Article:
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100th Anniversary of the Polish National Committee
On 4 June 1917 the President of the Republic
of France, Raymond Poincaré, issued a decree
announcing the creation of the Polish Army
in France. In accordance with democratic
standards requiring civilian control over
the armed forces, the French government
allowed for Polish national representation.
Such an institution was created in mid-
August 1917, with the establishment of
the Polish National Committee led by
Roman Dmowski. Not wanting to contribute
to fuelling the already sharp antagonisms
within Polish society, the Polish National
Committee consciously limited itself to two
areas: the army and foreign policy. Therefore,
it fulfilled the dual role of the Polish ministry
of foreign affairs and ministry of defence.
In autumn 1917, the Polish National Committee was recognised by France, the United Kingdom, Italy and the USA as the official Polish representation. Its appearance in the West paved the way for the recognition of the rights of Poland to independence: on 3 June 1918 the allied states announced in a declaration issued at Versailles that the creation of a unified, sovereign Polish state with access to the sea is one of the military aims of the coalition of states. This was a great political success of the Polish National Committee.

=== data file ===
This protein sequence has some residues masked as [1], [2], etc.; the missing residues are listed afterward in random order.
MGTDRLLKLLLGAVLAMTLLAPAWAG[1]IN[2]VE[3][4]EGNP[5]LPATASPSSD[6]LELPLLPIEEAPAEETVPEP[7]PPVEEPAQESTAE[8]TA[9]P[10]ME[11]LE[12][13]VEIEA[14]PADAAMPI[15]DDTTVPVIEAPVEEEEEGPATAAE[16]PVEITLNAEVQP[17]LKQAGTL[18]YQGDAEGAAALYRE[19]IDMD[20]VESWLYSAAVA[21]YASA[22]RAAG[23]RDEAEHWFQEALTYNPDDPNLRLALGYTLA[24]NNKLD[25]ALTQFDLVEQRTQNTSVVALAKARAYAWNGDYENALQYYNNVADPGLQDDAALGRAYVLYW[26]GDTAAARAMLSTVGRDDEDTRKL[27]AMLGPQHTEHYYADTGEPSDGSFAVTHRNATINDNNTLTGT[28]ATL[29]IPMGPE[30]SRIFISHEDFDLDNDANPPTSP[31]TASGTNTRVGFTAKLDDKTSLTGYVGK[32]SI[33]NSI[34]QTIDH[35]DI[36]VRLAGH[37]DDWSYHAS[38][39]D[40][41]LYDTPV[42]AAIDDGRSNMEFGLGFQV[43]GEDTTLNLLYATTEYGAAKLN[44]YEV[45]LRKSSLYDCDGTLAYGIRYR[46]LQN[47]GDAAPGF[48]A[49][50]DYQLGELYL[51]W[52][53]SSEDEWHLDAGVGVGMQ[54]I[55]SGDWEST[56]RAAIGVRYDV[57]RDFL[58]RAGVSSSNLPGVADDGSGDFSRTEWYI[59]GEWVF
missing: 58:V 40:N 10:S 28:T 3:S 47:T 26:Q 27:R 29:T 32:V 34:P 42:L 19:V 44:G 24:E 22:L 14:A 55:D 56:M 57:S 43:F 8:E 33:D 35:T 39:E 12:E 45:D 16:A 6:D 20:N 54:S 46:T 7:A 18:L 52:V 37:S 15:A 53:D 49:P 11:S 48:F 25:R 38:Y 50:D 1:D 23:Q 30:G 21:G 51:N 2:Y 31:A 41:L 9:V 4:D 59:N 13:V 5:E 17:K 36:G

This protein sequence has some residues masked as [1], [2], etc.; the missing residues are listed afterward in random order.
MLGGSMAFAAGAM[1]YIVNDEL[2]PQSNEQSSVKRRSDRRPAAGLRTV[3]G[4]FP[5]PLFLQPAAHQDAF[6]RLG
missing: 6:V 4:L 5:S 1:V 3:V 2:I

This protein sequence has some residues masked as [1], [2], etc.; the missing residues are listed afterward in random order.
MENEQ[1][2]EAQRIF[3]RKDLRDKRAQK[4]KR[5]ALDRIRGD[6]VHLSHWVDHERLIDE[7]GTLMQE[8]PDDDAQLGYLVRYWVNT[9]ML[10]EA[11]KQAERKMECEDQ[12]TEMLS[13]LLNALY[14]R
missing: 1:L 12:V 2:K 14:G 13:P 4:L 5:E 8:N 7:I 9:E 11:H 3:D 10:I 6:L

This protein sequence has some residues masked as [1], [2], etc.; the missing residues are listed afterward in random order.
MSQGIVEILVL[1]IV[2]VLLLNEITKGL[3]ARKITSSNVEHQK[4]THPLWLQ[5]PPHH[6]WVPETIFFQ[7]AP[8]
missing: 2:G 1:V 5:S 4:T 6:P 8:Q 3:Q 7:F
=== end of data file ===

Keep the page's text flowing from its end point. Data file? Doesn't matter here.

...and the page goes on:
Although the political backbone of the Polish National Committee was exclusively rightwing – national democrats and conservatives – it was a national institution which served well the country. It was able to distance itself from party manoeuvring, ensured Poland a place among the victors of World War I, and created a territorial programme of a sovereign state – in the borders within which the Polish nation could regain the conditions of all-round development. Then, as a Polish delegation to the peace conference (1919), with skilful diplomacy the Committee supported the Polish military effort.
Prof. Krzysztof Kawalec